In 2021, Ravn Alaska's parent company announced plans to launch Northern Pacific Airways, a new low-cost airline that would fly passengers between North America and Asia via a stopover at Ted Stevens Anchorage International Airport. The new airline is planned to commence operations in 2022 using Boeing 757 aircraft.[25]

Fleet[edit]

The Ravn Alaska fleet includes the following aircraft:

Ravn Alaska fleet
Aircraft Number Seats Notes
de Havilland DHC-8-100 10 29–37 9 Corvus Airlines
de Havilland DHC-8-300 1[26] 50 Delivered July 3, 2021
Total 11

Formerly operated[edit]

Destinations[edit]

Previously Ravn Alaska offered scheduled service to over 100 Alaskan cities and communities.[27] Currently Ravn Alaska serves 13 communities as well as providing statewide charter service.[28]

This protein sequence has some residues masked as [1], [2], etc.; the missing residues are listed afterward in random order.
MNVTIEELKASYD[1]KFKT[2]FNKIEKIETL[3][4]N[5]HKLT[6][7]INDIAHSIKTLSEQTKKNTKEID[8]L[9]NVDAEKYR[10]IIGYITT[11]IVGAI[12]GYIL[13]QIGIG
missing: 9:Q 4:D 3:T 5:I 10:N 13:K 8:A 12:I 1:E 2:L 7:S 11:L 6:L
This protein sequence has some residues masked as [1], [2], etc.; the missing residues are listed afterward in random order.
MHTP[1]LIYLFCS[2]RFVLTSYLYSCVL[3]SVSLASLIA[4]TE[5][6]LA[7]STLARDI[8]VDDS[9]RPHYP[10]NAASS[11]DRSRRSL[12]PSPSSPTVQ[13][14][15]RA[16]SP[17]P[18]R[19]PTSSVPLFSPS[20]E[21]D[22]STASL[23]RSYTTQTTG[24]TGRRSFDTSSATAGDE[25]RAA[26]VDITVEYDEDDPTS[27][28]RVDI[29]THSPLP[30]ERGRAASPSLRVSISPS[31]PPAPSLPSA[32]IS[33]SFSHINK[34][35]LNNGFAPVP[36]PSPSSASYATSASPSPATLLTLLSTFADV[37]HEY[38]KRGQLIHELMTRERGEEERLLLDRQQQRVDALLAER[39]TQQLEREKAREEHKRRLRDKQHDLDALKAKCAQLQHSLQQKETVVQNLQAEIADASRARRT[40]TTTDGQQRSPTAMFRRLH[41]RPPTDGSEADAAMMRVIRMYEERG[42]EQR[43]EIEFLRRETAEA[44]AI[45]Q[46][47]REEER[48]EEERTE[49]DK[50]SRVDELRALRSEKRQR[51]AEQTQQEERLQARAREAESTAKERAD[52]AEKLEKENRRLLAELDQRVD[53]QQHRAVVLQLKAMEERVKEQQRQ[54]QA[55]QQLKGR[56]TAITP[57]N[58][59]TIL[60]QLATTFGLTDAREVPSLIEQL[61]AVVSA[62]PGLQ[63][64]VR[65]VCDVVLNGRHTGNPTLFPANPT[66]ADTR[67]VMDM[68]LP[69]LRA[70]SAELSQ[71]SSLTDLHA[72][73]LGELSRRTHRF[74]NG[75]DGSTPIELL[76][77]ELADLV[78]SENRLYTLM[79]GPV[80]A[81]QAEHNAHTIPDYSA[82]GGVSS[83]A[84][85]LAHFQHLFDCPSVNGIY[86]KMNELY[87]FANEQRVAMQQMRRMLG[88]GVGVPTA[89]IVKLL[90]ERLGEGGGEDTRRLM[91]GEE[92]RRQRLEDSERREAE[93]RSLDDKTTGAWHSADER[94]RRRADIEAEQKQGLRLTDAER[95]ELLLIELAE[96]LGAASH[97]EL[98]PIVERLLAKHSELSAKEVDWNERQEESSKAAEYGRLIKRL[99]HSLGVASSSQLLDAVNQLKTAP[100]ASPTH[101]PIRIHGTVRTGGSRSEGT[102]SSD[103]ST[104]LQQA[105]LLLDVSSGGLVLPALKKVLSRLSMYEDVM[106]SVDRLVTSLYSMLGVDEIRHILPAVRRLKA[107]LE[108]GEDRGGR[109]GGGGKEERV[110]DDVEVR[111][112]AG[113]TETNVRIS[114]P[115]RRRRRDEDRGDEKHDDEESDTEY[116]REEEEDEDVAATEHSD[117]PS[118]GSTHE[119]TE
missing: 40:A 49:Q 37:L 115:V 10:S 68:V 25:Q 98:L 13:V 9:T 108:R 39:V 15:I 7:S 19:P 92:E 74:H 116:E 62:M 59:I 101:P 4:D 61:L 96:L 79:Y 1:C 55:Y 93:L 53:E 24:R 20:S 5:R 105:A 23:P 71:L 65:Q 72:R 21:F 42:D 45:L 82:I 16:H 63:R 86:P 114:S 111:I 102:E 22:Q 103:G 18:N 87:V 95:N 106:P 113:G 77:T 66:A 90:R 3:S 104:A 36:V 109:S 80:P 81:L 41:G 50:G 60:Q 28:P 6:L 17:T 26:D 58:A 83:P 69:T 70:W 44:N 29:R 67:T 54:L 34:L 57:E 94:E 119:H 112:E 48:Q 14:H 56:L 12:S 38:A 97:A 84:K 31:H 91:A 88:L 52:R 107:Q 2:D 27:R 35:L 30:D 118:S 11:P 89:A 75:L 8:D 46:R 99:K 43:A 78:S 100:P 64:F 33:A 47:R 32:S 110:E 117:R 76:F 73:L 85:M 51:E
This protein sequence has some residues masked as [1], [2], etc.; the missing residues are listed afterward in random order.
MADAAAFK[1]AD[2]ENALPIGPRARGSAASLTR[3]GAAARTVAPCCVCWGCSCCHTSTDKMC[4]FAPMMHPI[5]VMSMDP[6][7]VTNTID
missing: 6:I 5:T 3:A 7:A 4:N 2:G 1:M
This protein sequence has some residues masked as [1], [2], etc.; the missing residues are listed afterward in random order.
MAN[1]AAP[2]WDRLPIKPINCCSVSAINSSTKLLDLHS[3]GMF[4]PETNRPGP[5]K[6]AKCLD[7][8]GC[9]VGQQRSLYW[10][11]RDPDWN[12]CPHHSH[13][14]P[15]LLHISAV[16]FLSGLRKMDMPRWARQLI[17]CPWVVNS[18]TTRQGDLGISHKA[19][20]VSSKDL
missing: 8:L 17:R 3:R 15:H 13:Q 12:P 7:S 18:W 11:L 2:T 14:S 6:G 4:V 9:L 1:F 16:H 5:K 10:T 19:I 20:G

Media appearances[edit]

Beginning on January 14, 2011, Discovery Channel's Flying Wild Alaska showcased Era Alaska's daily operations. It aired until July 20, 2012, totaling 31 episodes over three seasons.[29]

Accidents and incidents[edit]

  • November 8, 1997 – Hageland Aviation Flight 500 was a Cessna Caravan 675B which crashed. After the NTSB report, investigators determined there were multiple causes of the crash, including icing, weight imbalance and pilot error.[30] The accident killed all 8 passengers and crew on board.
  • December 9, 2002 – During a Raytheon Pre-purchase Flight, a Beechcraft 1900C crashed after running into a mountain in western Arkansas. The accident killed all 3 pilots on board, including Ron Tweto, President of Hageland Aviation Services.
  • November 29, 2013 – Four people were killed when Flight 1453 crashed near the village of St. Mary's. Among the fatalities were the pilot, Terry Hanson, 68, and three residents of Mountain Village: Rose Polty, 57, Richard Polty, 65, and Wyatt Coffee, five months old. Six more passengers were injured. The flight originated from Bethel.[31]
  • August 31, 2016 – A Ravn Connect Cessna 208B Grand Caravan EX collided with a Renfro's Alaskan Adventures Piper Super Cub during a flight from Russian Mission Airport to Marshall Airport in Alaska. The five people on board the two aircraft lost their lives.[32]